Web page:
On these bases, great attention to the ionic mechanisms and the involvement of protein kinases and phosphatases in regulation of sperm motility was paid. Ca2+ was found to be a key regulator, and elevated intracellular Ca2+ concentrations were required for both the initiation and maintenance of sperm motility [2225]. Inositols binding opens calcium channels, increasing ionic intracellular concentrations in the flagellum [26]. Also MI, through PKA-, PKB-, and PKC-dependent pathways, modulates intracellular Ca2+ concentrations by acting on the sperm plasma membrane, mitochondria, acrosome, and neck region [2731]. Thus, Ca2+ release is mandatory for all the events that allow the spermatozoa to digest the zona pellucida and penetrate into the oocyte in order to fertilize it [6].

These findings were confirmed by a recent in vivo study, in which Calogero and colleagues showed that MI improved sperm parameters, such as motility, and serum reproductive hormones in patients with idiopathic infertility, confirming that MI supplementation should be encouraged in these patients [12].

Following these important clinical results, our aim was to investigate if men with mild infertility could benefit from the treatment of their fertile female partner with MI vaginal suppositories.

Indeed, on a total of 50 couples we intended preliminarily to understand if a supplemented vaginal environment could ameliorate sperm quality and positively modulate sperm motility parameters and their conceiving ability.

To address this issue, two postcoital tests (PCT) were performed in the two stages of the trial and results were compared showing interesting difference after MI vaginal use in terms of spermatozoa motility, evaluated as total, progressive, and nonprogressive motility and as immotility percentage.

The aims of a PCT are to determine the number of active spermatozoa in the cervical mucus and to evaluate sperm survival [32] and sperm behavior some hours after coitus (the reservoir role of mucus) [14].

Anyway, the use of PCT in the basic fertility workup has been subject to debate for so long [3337]. The conclusion was that this test is an effective predictor of conception, if defined female causes of infertility are absent and duration of infertility is less than 3 years [38].

In particular, our PCT recorded that progressive motility greatly increased and, concomitantly, the number of immotile spermatozoa decreased after MI vaginal supplementation to women. These data did not depend on changes in their cervical mucus structural and biochemical features after MI treatment. In fact, these parameters resulted as being quite unmodified in respect to baseline values. Therefore, we hypothesized that the interaction between spermatozoa and cervical mucus microenvironment could be responsible for the amelioration in sperm motility, determining the ideal conditions to trigger those mechanisms ending with protein kinases activation and intracellular Ca2+ release, mentioned above.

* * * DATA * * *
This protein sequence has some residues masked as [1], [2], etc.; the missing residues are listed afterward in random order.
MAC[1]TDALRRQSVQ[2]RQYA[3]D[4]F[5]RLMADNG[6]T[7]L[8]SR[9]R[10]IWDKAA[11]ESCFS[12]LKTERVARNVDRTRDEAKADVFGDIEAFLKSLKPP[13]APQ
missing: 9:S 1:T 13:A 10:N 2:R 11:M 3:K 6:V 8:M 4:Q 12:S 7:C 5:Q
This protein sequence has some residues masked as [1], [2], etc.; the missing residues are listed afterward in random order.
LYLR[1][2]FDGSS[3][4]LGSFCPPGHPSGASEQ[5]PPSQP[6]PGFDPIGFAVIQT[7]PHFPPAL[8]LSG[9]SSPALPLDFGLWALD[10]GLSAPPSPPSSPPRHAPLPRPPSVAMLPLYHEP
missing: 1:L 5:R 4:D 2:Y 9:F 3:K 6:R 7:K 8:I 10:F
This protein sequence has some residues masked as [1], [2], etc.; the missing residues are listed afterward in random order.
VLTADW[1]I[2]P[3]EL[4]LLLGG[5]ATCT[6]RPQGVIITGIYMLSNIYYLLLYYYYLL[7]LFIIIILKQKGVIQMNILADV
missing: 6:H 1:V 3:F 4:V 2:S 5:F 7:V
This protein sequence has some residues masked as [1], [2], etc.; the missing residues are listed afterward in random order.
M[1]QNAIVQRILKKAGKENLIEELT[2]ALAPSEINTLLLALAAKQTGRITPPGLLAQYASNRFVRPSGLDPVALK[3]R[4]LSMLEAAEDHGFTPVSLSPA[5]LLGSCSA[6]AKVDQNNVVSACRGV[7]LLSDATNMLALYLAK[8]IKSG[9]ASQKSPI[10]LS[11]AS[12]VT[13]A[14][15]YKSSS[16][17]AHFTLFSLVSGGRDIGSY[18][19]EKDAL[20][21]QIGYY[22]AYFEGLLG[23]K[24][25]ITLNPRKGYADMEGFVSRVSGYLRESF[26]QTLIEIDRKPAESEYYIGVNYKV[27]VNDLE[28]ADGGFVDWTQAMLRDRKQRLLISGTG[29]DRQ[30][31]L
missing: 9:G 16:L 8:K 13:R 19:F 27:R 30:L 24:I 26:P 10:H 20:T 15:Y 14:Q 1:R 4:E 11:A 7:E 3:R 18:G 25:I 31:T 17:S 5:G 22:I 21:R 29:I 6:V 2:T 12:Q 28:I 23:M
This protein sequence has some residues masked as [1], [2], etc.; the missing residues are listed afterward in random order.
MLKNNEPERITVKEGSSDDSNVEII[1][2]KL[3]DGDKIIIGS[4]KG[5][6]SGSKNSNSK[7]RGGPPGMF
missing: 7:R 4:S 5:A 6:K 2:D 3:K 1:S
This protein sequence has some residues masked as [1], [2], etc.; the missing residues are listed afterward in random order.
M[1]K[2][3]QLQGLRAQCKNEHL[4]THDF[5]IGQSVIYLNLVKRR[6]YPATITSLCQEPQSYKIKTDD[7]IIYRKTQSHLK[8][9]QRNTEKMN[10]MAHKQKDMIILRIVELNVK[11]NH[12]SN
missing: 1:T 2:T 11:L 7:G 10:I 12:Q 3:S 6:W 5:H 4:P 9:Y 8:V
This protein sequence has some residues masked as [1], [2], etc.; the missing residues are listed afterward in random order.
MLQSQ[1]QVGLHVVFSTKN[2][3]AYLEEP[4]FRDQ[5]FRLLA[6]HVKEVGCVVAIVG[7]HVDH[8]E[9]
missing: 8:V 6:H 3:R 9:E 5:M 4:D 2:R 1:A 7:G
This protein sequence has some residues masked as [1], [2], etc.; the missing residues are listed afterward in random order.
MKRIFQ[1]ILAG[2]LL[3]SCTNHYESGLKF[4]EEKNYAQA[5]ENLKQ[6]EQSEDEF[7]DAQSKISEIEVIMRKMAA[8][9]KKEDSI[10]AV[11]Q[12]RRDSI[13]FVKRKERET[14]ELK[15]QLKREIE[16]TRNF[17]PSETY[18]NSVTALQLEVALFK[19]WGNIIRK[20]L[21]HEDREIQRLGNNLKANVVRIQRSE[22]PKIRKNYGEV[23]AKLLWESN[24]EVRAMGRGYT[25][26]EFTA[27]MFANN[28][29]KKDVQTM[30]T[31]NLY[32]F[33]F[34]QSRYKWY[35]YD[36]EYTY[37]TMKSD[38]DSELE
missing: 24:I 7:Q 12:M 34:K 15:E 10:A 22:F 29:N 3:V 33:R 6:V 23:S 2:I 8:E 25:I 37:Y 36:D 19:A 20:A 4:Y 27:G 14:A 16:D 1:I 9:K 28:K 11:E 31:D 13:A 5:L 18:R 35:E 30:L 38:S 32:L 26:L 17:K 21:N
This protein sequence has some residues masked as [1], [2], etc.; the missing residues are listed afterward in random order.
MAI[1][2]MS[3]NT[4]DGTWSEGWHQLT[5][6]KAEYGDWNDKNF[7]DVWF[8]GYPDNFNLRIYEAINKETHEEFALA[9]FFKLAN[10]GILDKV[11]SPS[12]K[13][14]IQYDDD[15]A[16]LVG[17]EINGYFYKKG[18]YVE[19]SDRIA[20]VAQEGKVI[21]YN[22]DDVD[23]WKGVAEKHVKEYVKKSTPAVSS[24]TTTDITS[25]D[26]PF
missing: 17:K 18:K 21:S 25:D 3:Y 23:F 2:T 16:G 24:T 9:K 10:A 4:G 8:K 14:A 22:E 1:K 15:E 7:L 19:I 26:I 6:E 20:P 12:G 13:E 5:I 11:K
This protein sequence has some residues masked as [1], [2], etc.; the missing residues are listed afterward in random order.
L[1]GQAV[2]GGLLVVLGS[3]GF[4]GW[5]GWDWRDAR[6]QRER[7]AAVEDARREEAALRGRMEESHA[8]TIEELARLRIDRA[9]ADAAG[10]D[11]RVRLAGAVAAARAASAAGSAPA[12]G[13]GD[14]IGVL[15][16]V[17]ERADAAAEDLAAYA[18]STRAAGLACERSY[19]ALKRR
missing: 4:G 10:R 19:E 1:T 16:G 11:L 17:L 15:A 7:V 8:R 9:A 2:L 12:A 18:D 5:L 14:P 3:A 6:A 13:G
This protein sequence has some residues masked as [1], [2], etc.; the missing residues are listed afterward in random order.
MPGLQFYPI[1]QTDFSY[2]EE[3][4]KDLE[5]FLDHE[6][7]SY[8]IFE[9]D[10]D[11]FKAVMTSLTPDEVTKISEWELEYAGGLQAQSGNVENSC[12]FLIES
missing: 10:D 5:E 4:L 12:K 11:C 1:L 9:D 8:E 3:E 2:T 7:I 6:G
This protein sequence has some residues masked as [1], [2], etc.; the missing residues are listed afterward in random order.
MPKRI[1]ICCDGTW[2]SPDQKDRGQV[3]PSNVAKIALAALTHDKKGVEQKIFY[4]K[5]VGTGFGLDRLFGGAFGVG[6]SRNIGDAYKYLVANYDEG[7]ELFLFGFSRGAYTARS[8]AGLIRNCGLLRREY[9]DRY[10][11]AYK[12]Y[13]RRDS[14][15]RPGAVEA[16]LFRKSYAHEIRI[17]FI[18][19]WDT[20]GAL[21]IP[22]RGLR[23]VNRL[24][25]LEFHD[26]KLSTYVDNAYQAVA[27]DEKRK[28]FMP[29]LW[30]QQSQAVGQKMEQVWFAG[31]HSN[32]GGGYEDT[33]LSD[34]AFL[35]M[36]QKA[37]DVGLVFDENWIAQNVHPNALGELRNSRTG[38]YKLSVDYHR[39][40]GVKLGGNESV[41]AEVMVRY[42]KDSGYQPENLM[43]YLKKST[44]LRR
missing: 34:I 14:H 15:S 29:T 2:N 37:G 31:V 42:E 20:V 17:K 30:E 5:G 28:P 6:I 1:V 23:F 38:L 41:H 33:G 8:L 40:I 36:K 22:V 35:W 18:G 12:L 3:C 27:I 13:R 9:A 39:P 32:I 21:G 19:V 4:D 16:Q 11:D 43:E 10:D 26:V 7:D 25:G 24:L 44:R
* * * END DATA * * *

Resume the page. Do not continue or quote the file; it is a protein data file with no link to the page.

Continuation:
As second important result, we evidenced that the treatment has led to a pregnancy for five couples. This interesting result may support the positive correlation MI supplementation-sperm motility-fertility and should be further verified in a larger cohort study.

Despite the intrinsic limitations of the study (i.e., low number of patients which slightly reduced the study’s statistical power), overall the data herein reported are encouraging and promote the successful clinical use of MI in women to positively affect their partners’ sperm motility and infertility.

Further studies are needed to better clarify in vivo the cross-talk between spermatozoa and cervical mucus, in order to understand the mechanisms that MI might trigger and control to improve fertility outcome.

Competing Interests

The authors declare that they have no conflict of interests regarding the publication of this paper.